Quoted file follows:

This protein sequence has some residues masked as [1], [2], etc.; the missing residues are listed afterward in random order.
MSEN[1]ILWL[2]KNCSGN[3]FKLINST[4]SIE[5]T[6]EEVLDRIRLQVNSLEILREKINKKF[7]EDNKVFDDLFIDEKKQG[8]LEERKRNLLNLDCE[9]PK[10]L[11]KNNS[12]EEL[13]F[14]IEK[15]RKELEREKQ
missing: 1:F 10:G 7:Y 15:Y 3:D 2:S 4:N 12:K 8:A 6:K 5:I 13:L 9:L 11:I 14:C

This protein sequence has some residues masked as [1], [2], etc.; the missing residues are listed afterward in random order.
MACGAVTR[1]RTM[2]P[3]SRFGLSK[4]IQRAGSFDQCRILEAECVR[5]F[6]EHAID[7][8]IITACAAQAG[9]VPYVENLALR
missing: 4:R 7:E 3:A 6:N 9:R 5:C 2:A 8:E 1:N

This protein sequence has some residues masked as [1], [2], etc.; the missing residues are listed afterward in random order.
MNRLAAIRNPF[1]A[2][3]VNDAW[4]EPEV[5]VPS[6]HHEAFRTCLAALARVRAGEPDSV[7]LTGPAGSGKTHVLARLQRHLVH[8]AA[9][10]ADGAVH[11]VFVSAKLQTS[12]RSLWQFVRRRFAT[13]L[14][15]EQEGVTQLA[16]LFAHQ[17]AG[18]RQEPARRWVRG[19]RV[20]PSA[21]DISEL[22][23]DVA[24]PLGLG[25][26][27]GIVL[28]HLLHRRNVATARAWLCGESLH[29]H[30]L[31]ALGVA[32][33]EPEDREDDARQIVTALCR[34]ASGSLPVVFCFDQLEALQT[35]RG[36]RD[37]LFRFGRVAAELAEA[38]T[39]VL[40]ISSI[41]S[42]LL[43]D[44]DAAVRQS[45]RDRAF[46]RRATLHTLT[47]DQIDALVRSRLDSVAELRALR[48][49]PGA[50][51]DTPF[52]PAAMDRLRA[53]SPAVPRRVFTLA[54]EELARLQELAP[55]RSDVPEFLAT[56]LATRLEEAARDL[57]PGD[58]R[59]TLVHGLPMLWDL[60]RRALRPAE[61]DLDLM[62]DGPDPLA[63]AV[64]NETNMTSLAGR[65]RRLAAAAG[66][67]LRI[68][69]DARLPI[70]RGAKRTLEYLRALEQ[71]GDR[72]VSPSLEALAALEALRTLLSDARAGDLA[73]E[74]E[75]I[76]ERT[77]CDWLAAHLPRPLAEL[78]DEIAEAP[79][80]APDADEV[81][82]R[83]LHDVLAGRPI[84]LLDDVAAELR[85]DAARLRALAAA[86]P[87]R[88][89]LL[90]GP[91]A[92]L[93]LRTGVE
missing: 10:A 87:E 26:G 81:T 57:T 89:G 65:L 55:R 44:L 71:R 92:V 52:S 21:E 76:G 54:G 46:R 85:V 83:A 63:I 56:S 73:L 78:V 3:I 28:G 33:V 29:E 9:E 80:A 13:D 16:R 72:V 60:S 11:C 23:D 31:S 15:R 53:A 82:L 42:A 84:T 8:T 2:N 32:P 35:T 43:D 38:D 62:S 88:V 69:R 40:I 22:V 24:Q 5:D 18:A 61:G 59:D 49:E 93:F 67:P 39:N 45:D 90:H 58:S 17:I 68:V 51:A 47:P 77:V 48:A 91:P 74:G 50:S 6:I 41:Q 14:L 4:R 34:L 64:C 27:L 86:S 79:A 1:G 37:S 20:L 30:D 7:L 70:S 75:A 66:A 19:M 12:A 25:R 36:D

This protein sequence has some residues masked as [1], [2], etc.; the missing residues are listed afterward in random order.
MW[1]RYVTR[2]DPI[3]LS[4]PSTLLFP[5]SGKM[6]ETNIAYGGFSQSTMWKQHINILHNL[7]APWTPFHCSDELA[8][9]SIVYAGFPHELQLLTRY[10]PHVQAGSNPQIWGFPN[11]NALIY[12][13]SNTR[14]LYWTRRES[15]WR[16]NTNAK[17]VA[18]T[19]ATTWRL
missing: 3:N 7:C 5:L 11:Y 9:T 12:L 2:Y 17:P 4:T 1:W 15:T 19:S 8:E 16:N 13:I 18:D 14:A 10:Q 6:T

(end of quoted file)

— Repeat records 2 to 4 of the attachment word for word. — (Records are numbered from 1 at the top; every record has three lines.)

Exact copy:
This protein sequence has some residues masked as [1], [2], etc.; the missing residues are listed afterward in random order.
MACGAVTR[1]RTM[2]P[3]SRFGLSK[4]IQRAGSFDQCRILEAECVR[5]F[6]EHAID[7][8]IITACAAQAG[9]VPYVENLALR
missing: 4:R 7:E 3:A 6:N 9:R 5:C 2:A 8:E 1:N

This protein sequence has some residues masked as [1], [2], etc.; the missing residues are listed afterward in random order.
MNRLAAIRNPF[1]A[2][3]VNDAW[4]EPEV[5]VPS[6]HHEAFRTCLAALARVRAGEPDSV[7]LTGPAGSGKTHVLARLQRHLVH[8]AA[9][10]ADGAVH[11]VFVSAKLQTS[12]RSLWQFVRRRFAT[13]L[14][15]EQEGVTQLA[16]LFAHQ[17]AG[18]RQEPARRWVRG[19]RV[20]PSA[21]DISEL[22][23]DVA[24]PLGLG[25][26][27]GIVL[28]HLLHRRNVATARAWLCGESLH[29]H[30]L[31]ALGVA[32][33]EPEDREDDARQIVTALCR[34]ASGSLPVVFCFDQLEALQT[35]RG[36]RD[37]LFRFGRVAAELAEA[38]T[39]VL[40]ISSI[41]S[42]LL[43]D[44]DAAVRQS[45]RDRAF[46]RRATLHTLT[47]DQIDALVRSRLDSVAELRALR[48][49]PGA[50][51]DTPF[52]PAAMDRLRA[53]SPAVPRRVFTLA[54]EELARLQELAP[55]RSDVPEFLAT[56]LATRLEEAARDL[57]PGD[58]R[59]TLVHGLPMLWDL[60]RRALRPAE[61]DLDLM[62]DGPDPLA[63]AV[64]NETNMTSLAGR[65]RRLAAAAG[66][67]LRI[68][69]DARLPI[70]RGAKRTLEYLRALEQ[71]GDR[72]VSPSLEALAALEALRTLLSDARAGDLA[73]E[74]E[75]I[76]ERT[77]CDWLAAHLPRPLAEL[78]DEIAEAP[79][80]APDADEV[81][82]R[83]LHDVLAGRPI[84]LLDDVAAELR[85]DAARLRALAAA[86]P[87]R[88][89]LL[90]GP[91]A[92]L[93]LRTGVE
missing: 10:A 87:E 26:G 81:T 57:T 89:G 65:L 55:R 44:L 71:R 92:V 52:S 21:E 76:G 54:G 46:R 85:V 83:A 63:I 56:S 73:L 78:V 3:I 28:G 33:V 29:E 9:E 80:A 13:D 16:R 72:V 60:S 11:C 23:D 31:S 15:R 53:A 82:L 42:A 84:T 8:T 2:N 32:P 35:T 43:D 38:D 62:S 88:V 69:R 40:I 22:V 24:Q 5:D 18:A 61:G 59:D 49:E 93:F 67:P 39:N 45:D 90:H 58:S 17:I 68:V 51:A 47:P 77:V 48:A 91:P 74:G 50:S 6:I 41:Q 14:L 4:R 34:L 64:C 27:L 86:S 79:A 1:G 37:S 20:L 30:D 7:L 70:S 75:A 66:A 19:M 12:A 25:R 36:D

This protein sequence has some residues masked as [1], [2], etc.; the missing residues are listed afterward in random order.
MW[1]RYVTR[2]DPI[3]LS[4]PSTLLFP[5]SGKM[6]ETNIAYGGFSQSTMWKQHINILHNL[7]APWTPFHCSDELA[8][9]SIVYAGFPHELQLLTRY[10]PHVQAGSNPQIWGFPN[11]NALIY[12][13]SNTR[14]LYWTRRES[15]WR[16]NTNAK[17]VA[18]T[19]ATTWRL
missing: 3:N 7:C 5:L 11:Y 9:T 12:L 2:Y 17:P 4:T 1:W 15:T 19:S 8:E 16:N 13:I 18:D 14:A 10:Q 6:T